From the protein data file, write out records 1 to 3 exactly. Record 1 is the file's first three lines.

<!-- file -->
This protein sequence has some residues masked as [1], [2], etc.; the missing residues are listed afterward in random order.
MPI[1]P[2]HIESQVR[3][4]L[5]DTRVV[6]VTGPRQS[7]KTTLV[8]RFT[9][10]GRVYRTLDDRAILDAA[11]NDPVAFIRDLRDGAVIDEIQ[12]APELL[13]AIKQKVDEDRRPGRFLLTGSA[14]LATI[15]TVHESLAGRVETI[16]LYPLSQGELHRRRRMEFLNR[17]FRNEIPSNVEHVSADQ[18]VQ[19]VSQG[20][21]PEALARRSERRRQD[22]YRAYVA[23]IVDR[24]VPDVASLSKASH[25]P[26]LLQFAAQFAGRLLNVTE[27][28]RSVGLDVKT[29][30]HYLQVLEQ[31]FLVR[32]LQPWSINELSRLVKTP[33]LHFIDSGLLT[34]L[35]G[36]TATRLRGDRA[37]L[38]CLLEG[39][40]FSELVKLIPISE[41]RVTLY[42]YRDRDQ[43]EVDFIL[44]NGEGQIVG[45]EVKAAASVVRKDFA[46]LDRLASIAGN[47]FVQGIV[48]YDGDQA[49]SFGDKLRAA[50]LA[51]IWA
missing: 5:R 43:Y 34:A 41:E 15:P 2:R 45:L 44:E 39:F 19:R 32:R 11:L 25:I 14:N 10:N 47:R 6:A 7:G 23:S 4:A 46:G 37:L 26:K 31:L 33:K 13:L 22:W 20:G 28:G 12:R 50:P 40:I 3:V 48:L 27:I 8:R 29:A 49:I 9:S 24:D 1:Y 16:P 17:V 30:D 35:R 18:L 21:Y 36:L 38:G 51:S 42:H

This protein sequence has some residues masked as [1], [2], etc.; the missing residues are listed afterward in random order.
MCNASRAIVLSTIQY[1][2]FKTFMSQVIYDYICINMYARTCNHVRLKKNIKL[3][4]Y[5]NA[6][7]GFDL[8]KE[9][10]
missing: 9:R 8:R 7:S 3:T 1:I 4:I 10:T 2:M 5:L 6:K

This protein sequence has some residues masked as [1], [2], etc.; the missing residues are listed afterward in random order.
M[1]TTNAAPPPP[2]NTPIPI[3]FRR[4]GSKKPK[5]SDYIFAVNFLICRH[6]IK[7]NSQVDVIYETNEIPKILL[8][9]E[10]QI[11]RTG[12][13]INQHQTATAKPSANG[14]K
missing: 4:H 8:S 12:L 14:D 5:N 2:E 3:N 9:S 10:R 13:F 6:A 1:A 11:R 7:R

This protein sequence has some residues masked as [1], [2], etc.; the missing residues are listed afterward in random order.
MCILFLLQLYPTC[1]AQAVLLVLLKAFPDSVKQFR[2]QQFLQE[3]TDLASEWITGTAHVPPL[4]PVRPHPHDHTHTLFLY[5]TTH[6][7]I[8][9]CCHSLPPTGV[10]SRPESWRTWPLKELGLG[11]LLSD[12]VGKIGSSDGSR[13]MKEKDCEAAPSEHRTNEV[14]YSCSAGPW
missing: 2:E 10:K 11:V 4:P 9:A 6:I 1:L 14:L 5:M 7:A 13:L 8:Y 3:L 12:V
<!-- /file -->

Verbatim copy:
This protein sequence has some residues masked as [1], [2], etc.; the missing residues are listed afterward in random order.
MPI[1]P[2]HIESQVR[3][4]L[5]DTRVV[6]VTGPRQS[7]KTTLV[8]RFT[9][10]GRVYRTLDDRAILDAA[11]NDPVAFIRDLRDGAVIDEIQ[12]APELL[13]AIKQKVDEDRRPGRFLLTGSA[14]LATI[15]TVHESLAGRVETI[16]LYPLSQGELHRRRRMEFLNR[17]FRNEIPSNVEHVSADQ[18]VQ[19]VSQG[20][21]PEALARRSERRRQD[22]YRAYVA[23]IVDR[24]VPDVASLSKASH[25]P[26]LLQFAAQFAGRLLNVTE[27][28]RSVGLDVKT[29][30]HYLQVLEQ[31]FLVR[32]LQPWSINELSRLVKTP[33]LHFIDSGLLT[34]L[35]G[36]TATRLRGDRA[37]L[38]CLLEG[39][40]FSELVKLIPISE[41]RVTLY[42]YRDRDQ[43]EVDFIL[44]NGEGQIVG[45]EVKAAASVVRKDFA[46]LDRLASIAGN[47]FVQGIV[48]YDGDQA[49]SFGDKLRAA[50]LA[51]IWA
missing: 5:R 43:Y 34:A 41:E 15:P 2:R 45:L 44:E 39:F 19:R 32:R 11:L 25:I 14:N 10:N 47:R 6:A 7:G 23:S 4:A 46:G 37:L 26:K 31:L 33:K 13:L 22:W 20:G 28:G 12:R 50:P 40:I 3:V 48:L 27:I 8:R 29:A 49:I 9:S 24:D 1:Y 16:P 17:V 30:D 35:R 18:L 21:Y 36:L 38:G 51:S 42:H

This protein sequence has some residues masked as [1], [2], etc.; the missing residues are listed afterward in random order.
MCNASRAIVLSTIQY[1][2]FKTFMSQVIYDYICINMYARTCNHVRLKKNIKL[3][4]Y[5]NA[6][7]GFDL[8]KE[9][10]
missing: 9:R 8:R 7:S 3:T 1:I 4:I 10:T 2:M 5:L 6:K

This protein sequence has some residues masked as [1], [2], etc.; the missing residues are listed afterward in random order.
M[1]TTNAAPPPP[2]NTPIPI[3]FRR[4]GSKKPK[5]SDYIFAVNFLICRH[6]IK[7]NSQVDVIYETNEIPKILL[8][9]E[10]QI[11]RTG[12][13]INQHQTATAKPSANG[14]K
missing: 4:H 8:S 12:L 14:D 5:N 2:E 3:N 9:S 10:R 13:F 6:A 1:A 11:R 7:R